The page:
Short is more than just a Black woman. She is a darn good soccer player who deserves a spot on the U.S. national team. She was robbed of the chance to show the world that on Saturday.
Red Stars coach Rory Dames gave this assessment of his team’s performance after a 2-1 loss:
“The emotions you saw Casey have prior to the game, and probably Julie at that point as well, a majority of our team has been having those kinds of emotions all day,” he said, “struggling with what was the right thing to do or how do you show solidarity, and how do you support the Black Lives Matter movement and what’s going on.”
“I would say we were pretty emotionally spent before we got here.”
If the pregame anthem causes that much anxiety and disruption within a team, is it worth doing? The players, after all, had prepared their own protests and gestures to support the Black Lives Matter movement, and it was on their own terms.
There was something different about the anthem — something that struck a deeper chord. It’s worth revisiting Colin Kaepernick’s explanation after he first declined to stand for the anthem in 2016.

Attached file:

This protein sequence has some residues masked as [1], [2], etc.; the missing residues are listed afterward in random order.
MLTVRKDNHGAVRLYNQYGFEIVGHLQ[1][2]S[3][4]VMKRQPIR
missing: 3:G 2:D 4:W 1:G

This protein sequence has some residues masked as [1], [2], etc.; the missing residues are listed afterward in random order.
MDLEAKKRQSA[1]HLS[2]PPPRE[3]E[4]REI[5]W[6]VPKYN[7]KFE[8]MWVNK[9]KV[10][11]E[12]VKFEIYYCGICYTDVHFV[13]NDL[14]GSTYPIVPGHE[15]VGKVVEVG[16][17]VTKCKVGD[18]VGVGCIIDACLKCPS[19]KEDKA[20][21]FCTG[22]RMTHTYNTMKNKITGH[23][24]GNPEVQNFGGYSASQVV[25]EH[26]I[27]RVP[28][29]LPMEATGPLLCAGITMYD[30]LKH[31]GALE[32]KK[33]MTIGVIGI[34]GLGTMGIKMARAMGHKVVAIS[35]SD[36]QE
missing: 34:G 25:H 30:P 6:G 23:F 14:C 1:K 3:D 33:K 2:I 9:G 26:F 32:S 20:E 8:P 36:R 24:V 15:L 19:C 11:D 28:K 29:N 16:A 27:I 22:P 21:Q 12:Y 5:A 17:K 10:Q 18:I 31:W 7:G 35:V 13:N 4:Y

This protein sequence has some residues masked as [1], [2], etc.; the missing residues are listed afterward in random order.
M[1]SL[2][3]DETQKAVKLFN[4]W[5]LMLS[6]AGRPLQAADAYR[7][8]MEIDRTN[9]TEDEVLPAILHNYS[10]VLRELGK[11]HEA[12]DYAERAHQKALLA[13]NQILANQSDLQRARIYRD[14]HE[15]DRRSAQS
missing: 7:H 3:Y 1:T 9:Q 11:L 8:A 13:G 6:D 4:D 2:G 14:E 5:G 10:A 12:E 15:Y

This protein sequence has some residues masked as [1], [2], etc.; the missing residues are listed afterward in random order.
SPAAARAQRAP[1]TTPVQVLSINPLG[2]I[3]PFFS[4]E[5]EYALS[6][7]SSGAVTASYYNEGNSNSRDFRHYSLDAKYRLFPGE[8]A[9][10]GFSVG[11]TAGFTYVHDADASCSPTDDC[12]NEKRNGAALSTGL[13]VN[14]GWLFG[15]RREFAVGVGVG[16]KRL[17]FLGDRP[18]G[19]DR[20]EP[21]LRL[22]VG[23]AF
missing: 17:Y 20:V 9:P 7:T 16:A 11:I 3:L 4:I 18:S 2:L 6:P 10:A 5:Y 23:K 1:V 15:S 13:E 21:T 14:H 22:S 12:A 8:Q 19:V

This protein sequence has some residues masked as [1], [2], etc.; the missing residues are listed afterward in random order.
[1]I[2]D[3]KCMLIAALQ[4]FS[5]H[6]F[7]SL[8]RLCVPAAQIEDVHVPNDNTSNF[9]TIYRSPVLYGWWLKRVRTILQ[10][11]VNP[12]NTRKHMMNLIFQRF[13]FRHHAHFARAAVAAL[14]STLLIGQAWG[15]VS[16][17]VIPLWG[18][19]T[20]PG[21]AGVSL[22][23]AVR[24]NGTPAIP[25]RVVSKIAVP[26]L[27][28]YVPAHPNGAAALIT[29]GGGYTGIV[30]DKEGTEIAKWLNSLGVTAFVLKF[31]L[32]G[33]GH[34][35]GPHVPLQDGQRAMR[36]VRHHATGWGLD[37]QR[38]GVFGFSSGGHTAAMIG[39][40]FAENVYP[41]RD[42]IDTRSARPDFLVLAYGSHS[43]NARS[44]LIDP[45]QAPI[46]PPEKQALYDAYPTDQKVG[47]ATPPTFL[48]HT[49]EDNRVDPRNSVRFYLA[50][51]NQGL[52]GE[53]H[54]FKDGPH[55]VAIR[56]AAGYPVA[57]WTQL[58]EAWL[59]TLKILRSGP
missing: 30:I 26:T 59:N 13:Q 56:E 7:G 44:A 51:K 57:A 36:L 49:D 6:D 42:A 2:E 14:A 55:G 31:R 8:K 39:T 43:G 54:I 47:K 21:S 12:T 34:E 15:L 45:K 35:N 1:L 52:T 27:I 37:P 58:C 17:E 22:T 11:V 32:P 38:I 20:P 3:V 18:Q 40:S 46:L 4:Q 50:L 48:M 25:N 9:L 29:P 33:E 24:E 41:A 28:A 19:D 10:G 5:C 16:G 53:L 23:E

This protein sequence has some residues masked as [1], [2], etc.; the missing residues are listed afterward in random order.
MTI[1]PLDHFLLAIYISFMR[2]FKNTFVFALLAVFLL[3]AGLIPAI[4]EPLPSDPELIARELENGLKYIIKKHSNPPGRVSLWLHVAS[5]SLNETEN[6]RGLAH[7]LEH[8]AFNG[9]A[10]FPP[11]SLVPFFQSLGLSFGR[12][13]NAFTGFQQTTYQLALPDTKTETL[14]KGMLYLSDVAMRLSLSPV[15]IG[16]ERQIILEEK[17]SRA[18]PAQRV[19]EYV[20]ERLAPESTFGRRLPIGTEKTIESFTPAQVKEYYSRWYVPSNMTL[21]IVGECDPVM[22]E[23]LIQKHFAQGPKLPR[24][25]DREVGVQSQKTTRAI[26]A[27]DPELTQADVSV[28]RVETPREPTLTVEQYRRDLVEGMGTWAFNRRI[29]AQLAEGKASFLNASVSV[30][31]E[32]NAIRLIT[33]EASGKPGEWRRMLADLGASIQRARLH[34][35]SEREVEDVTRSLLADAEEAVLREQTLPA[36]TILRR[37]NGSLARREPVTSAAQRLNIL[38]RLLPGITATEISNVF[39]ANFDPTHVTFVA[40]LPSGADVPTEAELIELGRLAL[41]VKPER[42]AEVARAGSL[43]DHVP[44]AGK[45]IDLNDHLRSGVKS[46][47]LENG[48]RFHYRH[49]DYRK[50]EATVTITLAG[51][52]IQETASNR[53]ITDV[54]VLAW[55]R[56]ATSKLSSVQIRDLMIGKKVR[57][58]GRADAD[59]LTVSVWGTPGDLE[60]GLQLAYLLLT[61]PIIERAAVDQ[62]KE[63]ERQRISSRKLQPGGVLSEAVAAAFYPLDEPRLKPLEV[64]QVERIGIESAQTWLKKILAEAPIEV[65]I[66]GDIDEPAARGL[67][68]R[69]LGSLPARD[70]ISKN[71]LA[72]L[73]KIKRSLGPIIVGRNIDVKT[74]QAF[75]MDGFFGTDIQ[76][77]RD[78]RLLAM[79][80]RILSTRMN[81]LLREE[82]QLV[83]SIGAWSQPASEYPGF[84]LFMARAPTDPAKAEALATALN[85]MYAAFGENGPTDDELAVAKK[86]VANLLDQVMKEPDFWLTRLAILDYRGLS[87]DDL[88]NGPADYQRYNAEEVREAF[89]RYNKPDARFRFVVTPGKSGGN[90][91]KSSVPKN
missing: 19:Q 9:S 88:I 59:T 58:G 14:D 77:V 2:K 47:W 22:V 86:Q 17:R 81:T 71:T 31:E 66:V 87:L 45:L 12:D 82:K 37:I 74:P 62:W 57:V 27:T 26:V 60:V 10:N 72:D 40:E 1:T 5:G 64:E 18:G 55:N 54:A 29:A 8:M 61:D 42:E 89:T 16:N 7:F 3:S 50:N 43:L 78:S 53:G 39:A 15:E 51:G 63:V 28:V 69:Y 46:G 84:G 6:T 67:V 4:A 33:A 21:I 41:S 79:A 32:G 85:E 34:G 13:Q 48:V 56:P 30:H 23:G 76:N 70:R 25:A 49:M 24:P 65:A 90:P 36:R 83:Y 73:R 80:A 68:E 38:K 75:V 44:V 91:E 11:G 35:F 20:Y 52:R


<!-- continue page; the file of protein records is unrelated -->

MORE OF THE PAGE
“I am not going to stand up to show pride in a flag for a country that oppresses Black people and people of color,” Kaepernick said. “To me, this is bigger than football and it would be selfish on my part to look the other way. There are bodies in the street and people getting paid leave and getting away with murder.”
In light of the killing of Floyd and other unarmed Black people in recent years, Kaepernick’s sentiment is as relevant as ever. The truth some people don’t want to accept is that the flag and the anthem can’t mean the same thing for everyone if America’s institutions don’t protect everyone the same way.
At its heart, playing the national anthem at sporting events is a purely symbolic gesture. All symbols can change their meaning over time, and since 2016, the meaning of this one has changed significantly.
It’s time for leagues to acknowledge that. Once they do, the next course of action is clear.